I'm a Leo. I like attention. Any person who is a writer likes attention, because the feeling of your first byline is one of the most powerful in the world. And while I am inclined to take a #selfie here and there—as much as I loathe that pretty-much-still-fake word—it's not my favorite thing. It's not what I'm about. It's not a part of my personal brand. I.e., I am not a personal style blogger.
So when, on the first day of fashion week, I decided to take an Instagram of my outfit—a DKNY dress and a pair of Nike sneakers—I captioned it with the self-deprecating phrase "normal person #nyfw outfit." Because, as big of a weirdo as I actually am, my clothes are pretty normal when compared to a lot of the street-style bait we saw this past week and a half.
The post did well—72 likes! pretty big for me—and I realized that maybe it might be an interesting experiment to do this every day for the next nine days. So I did.
And what I learned is that taking a picture of yourself every day for nine days is emotionally exhausting. And at the same time, kind of boring. At first, I was excited about all of the compliments and comments I was getting. "Too cute!" said one friend. "I'm loving this series," said an acquaintance. On Day 2—when I was wearing a J.Crew skirt, Madewell top and Chloe flats (that I bought on sale—remember, I'm "normal")—the photo got 106 likes on Instagram! Wow—I'm reaching people!
Day 3 was fun, too—Steven Alan dress, Mansur Gavriel bag—but by Day 4, I was bored with it. As a freelance writer, I attended and reviewed about five shows every day on top of the other features I was working on. So while I basically never go out during fashion week—a party reporter I am not—I was pretty tired at that point. And the last thing I wanted to do was have my photo taken, even if I was wearing my prized Altuzarra blazer. (Not normal, I know. Really, I'm not fancy. But I am a shopaholic.)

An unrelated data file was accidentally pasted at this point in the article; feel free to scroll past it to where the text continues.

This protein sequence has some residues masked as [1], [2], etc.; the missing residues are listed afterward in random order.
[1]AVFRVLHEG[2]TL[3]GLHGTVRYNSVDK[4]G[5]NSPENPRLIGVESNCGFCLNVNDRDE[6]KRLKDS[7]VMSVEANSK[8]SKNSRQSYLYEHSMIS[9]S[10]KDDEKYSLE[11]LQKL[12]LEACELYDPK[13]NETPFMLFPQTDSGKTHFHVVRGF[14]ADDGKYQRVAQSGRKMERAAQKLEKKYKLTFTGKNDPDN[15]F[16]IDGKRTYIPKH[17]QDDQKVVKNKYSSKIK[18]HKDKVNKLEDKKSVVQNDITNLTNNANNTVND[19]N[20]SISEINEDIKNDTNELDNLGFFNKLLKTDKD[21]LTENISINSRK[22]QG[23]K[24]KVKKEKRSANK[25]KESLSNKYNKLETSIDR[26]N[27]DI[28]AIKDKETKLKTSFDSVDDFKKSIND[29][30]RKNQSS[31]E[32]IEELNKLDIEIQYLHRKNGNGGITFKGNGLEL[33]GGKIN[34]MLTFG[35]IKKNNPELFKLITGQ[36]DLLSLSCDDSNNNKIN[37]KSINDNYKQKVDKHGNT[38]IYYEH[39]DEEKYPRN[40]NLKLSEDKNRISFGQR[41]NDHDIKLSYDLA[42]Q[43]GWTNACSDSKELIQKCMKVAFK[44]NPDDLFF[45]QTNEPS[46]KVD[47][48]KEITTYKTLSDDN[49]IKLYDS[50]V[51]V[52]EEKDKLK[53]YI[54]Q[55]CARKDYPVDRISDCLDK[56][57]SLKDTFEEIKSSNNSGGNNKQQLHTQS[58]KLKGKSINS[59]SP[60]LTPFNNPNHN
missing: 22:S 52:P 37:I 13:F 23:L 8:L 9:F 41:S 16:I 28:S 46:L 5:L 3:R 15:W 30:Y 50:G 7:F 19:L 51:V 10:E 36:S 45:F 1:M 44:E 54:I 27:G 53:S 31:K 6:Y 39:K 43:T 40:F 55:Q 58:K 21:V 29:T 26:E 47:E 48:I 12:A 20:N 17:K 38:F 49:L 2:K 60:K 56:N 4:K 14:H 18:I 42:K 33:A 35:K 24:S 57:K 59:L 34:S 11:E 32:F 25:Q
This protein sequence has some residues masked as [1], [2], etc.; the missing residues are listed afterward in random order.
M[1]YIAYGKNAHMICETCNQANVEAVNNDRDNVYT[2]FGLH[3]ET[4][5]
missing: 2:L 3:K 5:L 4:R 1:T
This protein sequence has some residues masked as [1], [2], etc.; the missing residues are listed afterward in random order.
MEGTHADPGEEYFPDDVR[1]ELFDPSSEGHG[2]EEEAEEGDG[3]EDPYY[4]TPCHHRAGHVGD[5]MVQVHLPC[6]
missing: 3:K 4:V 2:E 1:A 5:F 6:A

And I started thinking about the women and men who pose for a living. The style bloggers who take hundreds of selfies every day, choosing just one or two to share with their massive social media followings. I barely prepped for my "shoots"—which you can see from the garbage bags and Swiffers lying about in the background—but it still felt like work. A chore.
So why do people do it? I could only come up with two reasons. One, they're addicted to the rush of a "like", of acceptance, of popularity. But, I think, for the most successful personal style bloggers—Susie Lau and Leandra Medine come to mind—it's much more than that. They want to share their ideas with their readers, and quite often, those ideas just happen to be visual. (Of course, both of those women also write, but visuals inarguably tell a lot of the stories on their respective sites.) It's not much different from what I do.
Overall, I think the "normal person" experiment was worthwhile. It taught me a lot about myself, but also a lot about what goes into building a personal brand that is based on imagery. I can't imagine making #selfies part of my every day life—let alone my work. But maybe it's because my rising sign is Capricorn?